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The Return of the King or the Dark Lord?
One Director to Film them All: Thoughts on Warner Bros. New The Lord of the Rings Movies, Peter Jackson, Amazon's The Rings of Power, and The War of the Rohirrim
One Director to Film Them All
Yesterday (June 14), Variety published an article about the new co-CEOs and Chairpeople of the Warner Bros. Film Group, Pam Abdy and Michael De Luca.
Variety then shared the article on Twitter with the following description:
It’s a curious choice for a preview of the article, as Adby and De Luca’s visit to see Peter Jackson in New Zealand is literally the only detail having to do with the upcoming Lord of the Rings movies to be found in the entire extensive and detailed article about the studio.1 Also, the new The Lord of the Rings movies have not yet been officially been announced as “reboots” and there is nothing in the article that announces they are.
I wrote about these planned The Lord of the Rings movies back in March when word first broke about them, analyzing the news as well as offering my own suggestions for the types of content and stories that I would want to see in future movies about Middle-earth (among them: TOM BOMBADIL! just kidding. not really. but really2).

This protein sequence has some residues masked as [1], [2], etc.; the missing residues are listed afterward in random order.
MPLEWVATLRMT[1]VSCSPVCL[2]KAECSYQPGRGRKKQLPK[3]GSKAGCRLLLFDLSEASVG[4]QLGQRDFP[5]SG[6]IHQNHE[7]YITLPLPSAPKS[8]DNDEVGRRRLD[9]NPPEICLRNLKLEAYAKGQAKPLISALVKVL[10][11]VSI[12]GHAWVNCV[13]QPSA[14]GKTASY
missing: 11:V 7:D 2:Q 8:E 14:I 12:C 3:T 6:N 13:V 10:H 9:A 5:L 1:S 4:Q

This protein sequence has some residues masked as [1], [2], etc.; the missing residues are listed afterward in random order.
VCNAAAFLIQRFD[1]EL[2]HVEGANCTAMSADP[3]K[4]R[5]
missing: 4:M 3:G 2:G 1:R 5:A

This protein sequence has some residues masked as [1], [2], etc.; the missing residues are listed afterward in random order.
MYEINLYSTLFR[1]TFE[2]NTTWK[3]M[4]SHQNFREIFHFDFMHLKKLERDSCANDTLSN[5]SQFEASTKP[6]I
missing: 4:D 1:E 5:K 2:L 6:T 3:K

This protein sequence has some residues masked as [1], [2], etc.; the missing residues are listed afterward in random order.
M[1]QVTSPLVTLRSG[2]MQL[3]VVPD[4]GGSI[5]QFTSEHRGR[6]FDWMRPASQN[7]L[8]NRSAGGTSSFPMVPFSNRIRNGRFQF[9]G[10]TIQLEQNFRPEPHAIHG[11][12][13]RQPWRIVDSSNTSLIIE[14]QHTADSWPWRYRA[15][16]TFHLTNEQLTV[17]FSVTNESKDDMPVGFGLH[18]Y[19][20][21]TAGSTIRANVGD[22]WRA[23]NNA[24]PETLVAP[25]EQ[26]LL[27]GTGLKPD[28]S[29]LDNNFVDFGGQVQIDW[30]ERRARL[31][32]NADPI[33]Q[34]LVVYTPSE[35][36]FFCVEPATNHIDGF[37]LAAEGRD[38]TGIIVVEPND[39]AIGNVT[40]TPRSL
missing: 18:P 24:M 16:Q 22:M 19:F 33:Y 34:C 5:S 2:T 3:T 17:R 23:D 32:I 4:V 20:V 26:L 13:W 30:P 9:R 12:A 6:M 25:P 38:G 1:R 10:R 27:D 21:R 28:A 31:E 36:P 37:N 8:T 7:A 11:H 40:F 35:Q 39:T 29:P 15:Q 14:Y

Because it was all that was known at the time, all I wrote then about Peter Jackson’s involvement was “Peter Jackson, Fran Walsh, and Philippa Boyens have been kept in the loop and Warner Bros. reportedly wants them involved.”
But confirmation that Abdy and De Luca not only want Jackson and Co. involved but made a pilgrimage to Middle-earth to sit at the feet of the great wizard himself got me thinking. The article is all about Abdy and De Luca’s quest “to restore the luster to Warner Bros,” restoring its “Movie Glory” after a series of missteps shook the confidence actors and directors all throughout Hollywood had in the studio. Part of that strategy, in addition to more original stories, is returning to past franchises and big names that have come to be associated with Warner Bros. Names like Christopher Nolan, Harry Potter, and, of course, The Lord of the Rings and Peter Jackson.
But while “playing the hits” and returning to the classics may be a viable (and safe) strategy at times, it can also be a chasing after the wind. More often than not, when filmmakers and audiences alike attempt to recapture the feelings of nostalgia the originals evoked, the returns steadily diminish and the lightning doesn’t find its way back into the bottle.
Both Amazon’s The Lord of the Rings: The Rings of Power and The War of the Rohirrim, the upcoming animated film from Warner Bros., draw from Jackson’s films at times in their depictions of Middle-earth. Some visual designs for The Rings of Power came straight out of Jackson’s LOTR: the Balrog of Moria and Sauron in his armored Dark Lord form are the immediate examples that come to mind.
Some of the dialogue and events of The Rings of Power were also inspired by or almost directly lifted from the movies, which I used as examples of the Problems with Prequels in my recent miniseries. I pointed to this example of Bronwyn and Sam’s dialogue in the second entry in the series: